Story and photos by Lindsey Chester.
Cary, NC – The average American owns 10 pairs of shoes, and the average person in a third world country owns none.
One Day Without Shoes
The Cary Y, in conjunction with TOMS shoes, held “One Day Without Shoes” at Bond Park on Tuesday, April 16, at Bond Park to raise awareness about poverty. They encouraged participants in the event to walk a mile without shoes to experience for themselves how hard it is to walk without the benefit of footwear to protect our feet from injury. One Day Without Shoes is about raising awareness for children’s global health and education issues.
Cary Y Volunteers expected about 2000 participants to show up for this free event and while I was there over 800 had already been counted. Most carried their shoes (lovely Nikes, TOMS, sandals or other footwear typical of folks living in Cary) as they walked the short distance required to get to the greenway trail.
Many complained about the stones on the path, or the dirt leading down to the Sertima Amphitheatre where the crowds watched a short video about what can happen to children that don’t wear shoes- they play in the dirt, get chiggers that bore into their skin, then these cause serious infections making the feet swollen and painful.
The walk was a one-mile, shoes-optional stroll through Bond Park for people of all ages. More than 200 staff and volunteers, led by teen directors Hannah Wait and Sarah Johnston and director of volunteer relations, Angie Field, helped organize and run the event. This is the third year that the Cary Y has held a local event for this national day of awareness.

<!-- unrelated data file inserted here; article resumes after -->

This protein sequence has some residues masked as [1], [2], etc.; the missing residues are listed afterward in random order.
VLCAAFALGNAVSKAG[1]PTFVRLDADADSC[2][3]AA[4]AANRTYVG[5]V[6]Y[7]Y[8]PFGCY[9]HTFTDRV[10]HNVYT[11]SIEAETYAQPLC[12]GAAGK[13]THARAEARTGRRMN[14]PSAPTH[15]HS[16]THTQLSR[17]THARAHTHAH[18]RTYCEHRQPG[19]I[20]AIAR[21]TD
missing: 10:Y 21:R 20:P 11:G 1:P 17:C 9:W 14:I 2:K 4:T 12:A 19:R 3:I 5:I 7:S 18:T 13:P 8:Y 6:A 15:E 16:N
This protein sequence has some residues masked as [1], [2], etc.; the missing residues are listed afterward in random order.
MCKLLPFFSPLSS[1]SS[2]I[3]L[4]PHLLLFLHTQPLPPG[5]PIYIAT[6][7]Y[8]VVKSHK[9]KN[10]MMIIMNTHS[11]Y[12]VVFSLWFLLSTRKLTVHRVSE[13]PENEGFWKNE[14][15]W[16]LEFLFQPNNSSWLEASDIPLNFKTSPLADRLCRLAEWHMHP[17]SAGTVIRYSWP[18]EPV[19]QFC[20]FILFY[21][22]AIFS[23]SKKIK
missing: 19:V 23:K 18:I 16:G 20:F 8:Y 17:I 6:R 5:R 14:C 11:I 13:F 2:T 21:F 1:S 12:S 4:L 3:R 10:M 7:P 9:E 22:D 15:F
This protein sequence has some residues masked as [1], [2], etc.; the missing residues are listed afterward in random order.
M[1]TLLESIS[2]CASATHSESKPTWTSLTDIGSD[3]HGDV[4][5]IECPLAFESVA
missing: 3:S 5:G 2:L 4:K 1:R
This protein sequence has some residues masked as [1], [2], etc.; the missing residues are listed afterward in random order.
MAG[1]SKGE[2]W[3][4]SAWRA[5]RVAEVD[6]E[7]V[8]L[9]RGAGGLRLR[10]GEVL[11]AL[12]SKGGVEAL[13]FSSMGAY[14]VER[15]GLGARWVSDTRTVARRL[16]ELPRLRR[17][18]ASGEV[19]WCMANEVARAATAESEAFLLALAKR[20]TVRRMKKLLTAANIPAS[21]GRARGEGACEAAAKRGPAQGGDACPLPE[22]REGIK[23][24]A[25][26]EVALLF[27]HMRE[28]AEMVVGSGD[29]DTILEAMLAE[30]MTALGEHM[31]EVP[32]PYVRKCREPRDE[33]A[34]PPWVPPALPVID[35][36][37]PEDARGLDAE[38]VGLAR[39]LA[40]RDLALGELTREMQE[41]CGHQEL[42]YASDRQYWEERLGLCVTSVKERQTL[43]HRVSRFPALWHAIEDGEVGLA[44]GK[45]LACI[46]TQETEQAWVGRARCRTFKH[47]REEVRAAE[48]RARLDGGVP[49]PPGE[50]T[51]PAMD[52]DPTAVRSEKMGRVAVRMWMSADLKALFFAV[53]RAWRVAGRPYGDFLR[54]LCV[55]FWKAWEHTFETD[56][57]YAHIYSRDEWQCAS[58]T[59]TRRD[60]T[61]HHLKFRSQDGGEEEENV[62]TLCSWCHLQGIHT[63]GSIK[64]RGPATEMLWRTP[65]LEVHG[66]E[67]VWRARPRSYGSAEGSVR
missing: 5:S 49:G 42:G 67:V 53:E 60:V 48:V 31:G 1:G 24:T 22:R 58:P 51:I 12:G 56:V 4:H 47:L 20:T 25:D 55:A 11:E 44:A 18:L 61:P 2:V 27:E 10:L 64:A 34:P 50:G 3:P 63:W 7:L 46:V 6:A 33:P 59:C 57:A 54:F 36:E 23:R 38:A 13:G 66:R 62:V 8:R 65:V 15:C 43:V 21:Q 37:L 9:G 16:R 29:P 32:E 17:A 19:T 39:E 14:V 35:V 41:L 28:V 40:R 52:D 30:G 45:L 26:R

Education About World Poverty
As the walkers began their walks, they were led by teams of YMCA volunteers and everyone had a pretty cheery attitude. It was a lovely Spring evening and many walked with school friends, or work out buddies form the Y. At the end of the mile circuit was area set up for education about the effects of poverty.
Two shacks were built to simulate the type of housing many people in the third world live in. Another demonstrated how folks carry water in a jerry can that often weights at least 40 pounds.
Did you know that in a 5 minute shower, we use more water than the average African consumes in an entire day? And that the average American consume 185 gallon of water per day and the average African uses 8 gallons.
Did you know that more than 400 million young people throughout the world don’t have shoes? This puts them at great risk for injury and disease.
Many of the volunteers I spoke with have traveled to Kenya and Haiti to help in relief efforts and had poignant stories to tell of their experiences.
“We are so excited to see so many people come out and walk without their shoes,” Wait said. “I’ve seen first-hand the impact that a single-pair of shoes can have on a child in a third world country on mission trips and this event is a special reminder for us all.”
Learn more about the TOMS’ One Day Without Shoes initiative and the lives impacted by this annual event.
TOMS and Free Shoes
TOMS is a favorite brand of many young people because of the good works they do raising funds to buy shoes for third world countries. With the purchase of their own products here in the US, shoes are bought and given to folks in third world countries. TOMS Shoes are given through a network of humanitarian organizations – called Giving Partners – that serve impoverished communities worldwide. Each organization provides TOMS Shoes to children in need along with their pre-existing health, education and community development programs.
As of January 2013, TOMS works with over 75 Shoe Giving Partners in over 50 countries worldwide!You can purchase shoes at TOMS.com and save $5 with the code “YMCATRIANGLE13” and TOMS will donate a pair of shoes for every pair that is purchased.
If you wish to donate shoes, Soles 4 Souls is a local organization that would gladly take your donation.